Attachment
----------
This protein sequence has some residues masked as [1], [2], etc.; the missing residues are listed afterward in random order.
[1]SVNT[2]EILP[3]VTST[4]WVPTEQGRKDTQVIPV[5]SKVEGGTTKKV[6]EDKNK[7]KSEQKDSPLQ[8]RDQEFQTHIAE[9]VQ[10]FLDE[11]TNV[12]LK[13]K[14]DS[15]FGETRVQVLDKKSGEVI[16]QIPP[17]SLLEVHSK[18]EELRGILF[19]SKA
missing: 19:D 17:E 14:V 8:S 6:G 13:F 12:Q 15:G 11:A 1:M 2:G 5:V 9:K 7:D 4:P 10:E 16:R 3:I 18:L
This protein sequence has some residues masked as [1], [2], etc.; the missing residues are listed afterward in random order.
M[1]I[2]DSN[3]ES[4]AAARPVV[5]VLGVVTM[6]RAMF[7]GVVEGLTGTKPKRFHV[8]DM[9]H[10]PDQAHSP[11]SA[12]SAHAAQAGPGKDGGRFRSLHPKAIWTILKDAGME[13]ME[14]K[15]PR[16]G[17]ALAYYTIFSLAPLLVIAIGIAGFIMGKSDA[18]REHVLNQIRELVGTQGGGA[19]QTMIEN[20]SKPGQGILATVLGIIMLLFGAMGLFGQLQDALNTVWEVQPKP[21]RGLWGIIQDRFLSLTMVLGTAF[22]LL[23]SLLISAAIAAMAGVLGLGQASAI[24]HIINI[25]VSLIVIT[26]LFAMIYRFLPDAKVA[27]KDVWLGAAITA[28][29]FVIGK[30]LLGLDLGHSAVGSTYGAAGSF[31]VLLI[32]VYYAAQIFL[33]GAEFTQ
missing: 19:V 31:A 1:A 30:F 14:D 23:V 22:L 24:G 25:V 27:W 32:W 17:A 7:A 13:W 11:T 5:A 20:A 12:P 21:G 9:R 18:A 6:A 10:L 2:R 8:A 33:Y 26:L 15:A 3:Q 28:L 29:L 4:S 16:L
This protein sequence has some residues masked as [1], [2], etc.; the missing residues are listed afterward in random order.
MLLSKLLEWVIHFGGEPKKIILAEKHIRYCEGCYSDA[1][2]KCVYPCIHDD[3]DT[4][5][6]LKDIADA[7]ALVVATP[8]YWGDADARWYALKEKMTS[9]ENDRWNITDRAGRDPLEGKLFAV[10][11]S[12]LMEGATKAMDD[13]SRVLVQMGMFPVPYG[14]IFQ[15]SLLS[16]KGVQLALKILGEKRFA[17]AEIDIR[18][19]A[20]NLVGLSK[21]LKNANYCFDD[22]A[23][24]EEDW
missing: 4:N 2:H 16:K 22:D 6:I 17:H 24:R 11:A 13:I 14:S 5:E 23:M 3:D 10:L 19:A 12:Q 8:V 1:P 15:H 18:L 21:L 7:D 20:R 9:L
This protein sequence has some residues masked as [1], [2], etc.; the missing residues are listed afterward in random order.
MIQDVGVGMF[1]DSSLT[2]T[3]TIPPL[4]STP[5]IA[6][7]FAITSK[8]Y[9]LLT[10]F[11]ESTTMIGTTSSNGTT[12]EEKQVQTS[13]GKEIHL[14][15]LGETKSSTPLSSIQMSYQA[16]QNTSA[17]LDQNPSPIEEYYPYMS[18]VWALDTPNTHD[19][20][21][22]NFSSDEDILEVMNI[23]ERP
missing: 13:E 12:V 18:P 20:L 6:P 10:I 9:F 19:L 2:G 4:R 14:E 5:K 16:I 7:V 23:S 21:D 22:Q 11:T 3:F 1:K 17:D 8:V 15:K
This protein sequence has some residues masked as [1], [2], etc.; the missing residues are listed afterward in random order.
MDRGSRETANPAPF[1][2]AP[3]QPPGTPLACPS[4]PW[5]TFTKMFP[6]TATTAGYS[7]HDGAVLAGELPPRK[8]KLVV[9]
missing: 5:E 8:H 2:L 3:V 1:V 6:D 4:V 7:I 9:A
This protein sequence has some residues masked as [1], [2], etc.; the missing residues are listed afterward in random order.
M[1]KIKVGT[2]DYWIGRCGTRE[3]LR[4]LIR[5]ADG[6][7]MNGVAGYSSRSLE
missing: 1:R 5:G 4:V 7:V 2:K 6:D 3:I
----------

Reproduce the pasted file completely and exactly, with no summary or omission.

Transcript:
This protein sequence has some residues masked as [1], [2], etc.; the missing residues are listed afterward in random order.
[1]SVNT[2]EILP[3]VTST[4]WVPTEQGRKDTQVIPV[5]SKVEGGTTKKV[6]EDKNK[7]KSEQKDSPLQ[8]RDQEFQTHIAE[9]VQ[10]FLDE[11]TNV[12]LK[13]K[14]DS[15]FGETRVQVLDKKSGEVI[16]QIPP[17]SLLEVHSK[18]EELRGILF[19]SKA
missing: 19:D 17:E 14:V 8:S 6:G 13:F 12:Q 15:G 11:A 1:M 2:G 5:V 9:K 7:D 4:P 10:E 16:R 3:I 18:L
This protein sequence has some residues masked as [1], [2], etc.; the missing residues are listed afterward in random order.
M[1]I[2]DSN[3]ES[4]AAARPVV[5]VLGVVTM[6]RAMF[7]GVVEGLTGTKPKRFHV[8]DM[9]H[10]PDQAHSP[11]SA[12]SAHAAQAGPGKDGGRFRSLHPKAIWTILKDAGME[13]ME[14]K[15]PR[16]G[17]ALAYYTIFSLAPLLVIAIGIAGFIMGKSDA[18]REHVLNQIRELVGTQGGGA[19]QTMIEN[20]SKPGQGILATVLGIIMLLFGAMGLFGQLQDALNTVWEVQPKP[21]RGLWGIIQDRFLSLTMVLGTAF[22]LL[23]SLLISAAIAAMAGVLGLGQASAI[24]HIINI[25]VSLIVIT[26]LFAMIYRFLPDAKVA[27]KDVWLGAAITA[28][29]FVIGK[30]LLGLDLGHSAVGSTYGAAGSF[31]VLLI[32]VYYAAQIFL[33]GAEFTQ
missing: 19:V 31:A 1:A 30:F 14:D 23:V 22:L 24:G 25:V 27:W 32:W 17:A 7:A 13:W 11:T 5:A 20:A 12:P 21:G 9:R 18:A 6:A 10:L 2:R 8:A 33:Y 26:L 15:A 3:Q 28:L 29:L 4:S 16:L
This protein sequence has some residues masked as [1], [2], etc.; the missing residues are listed afterward in random order.
MLLSKLLEWVIHFGGEPKKIILAEKHIRYCEGCYSDA[1][2]KCVYPCIHDD[3]DT[4][5][6]LKDIADA[7]ALVVATP[8]YWGDADARWYALKEKMTS[9]ENDRWNITDRAGRDPLEGKLFAV[10][11]S[12]LMEGATKAMDD[13]SRVLVQMGMFPVPYG[14]IFQ[15]SLLS[16]KGVQLALKILGEKRFA[17]AEIDIR[18][19]A[20]NLVGLSK[21]LKNANYCFDD[22]A[23][24]EEDW
missing: 4:N 2:H 16:K 22:D 6:I 17:H 24:R 11:A 13:I 14:S 5:E 23:M 3:D 10:L 19:A 12:Q 8:V 1:P 15:H 18:L 21:L 7:D 20:R 9:L
This protein sequence has some residues masked as [1], [2], etc.; the missing residues are listed afterward in random order.
MIQDVGVGMF[1]DSSLT[2]T[3]TIPPL[4]STP[5]IA[6][7]FAITSK[8]Y[9]LLT[10]F[11]ESTTMIGTTSSNGTT[12]EEKQVQTS[13]GKEIHL[14][15]LGETKSSTPLSSIQMSYQA[16]QNTSA[17]LDQNPSPIEEYYPYMS[18]VWALDTPNTHD[19][20][21][22]NFSSDEDILEVMNI[23]ERP
missing: 13:E 12:V 18:P 20:L 6:P 10:I 9:F 19:L 2:G 4:R 14:E 5:K 16:I 7:V 23:S 21:D 22:Q 11:T 3:F 1:K 17:D 8:V 15:K
This protein sequence has some residues masked as [1], [2], etc.; the missing residues are listed afterward in random order.
MDRGSRETANPAPF[1][2]AP[3]QPPGTPLACPS[4]PW[5]TFTKMFP[6]TATTAGYS[7]HDGAVLAGELPPRK[8]KLVV[9]
missing: 5:E 8:H 2:L 3:V 1:V 6:D 4:V 7:I 9:A
This protein sequence has some residues masked as [1], [2], etc.; the missing residues are listed afterward in random order.
M[1]KIKVGT[2]DYWIGRCGTRE[3]LR[4]LIR[5]ADG[6][7]MNGVAGYSSRSLE
missing: 1:R 5:G 4:V 7:V 2:K 6:D 3:I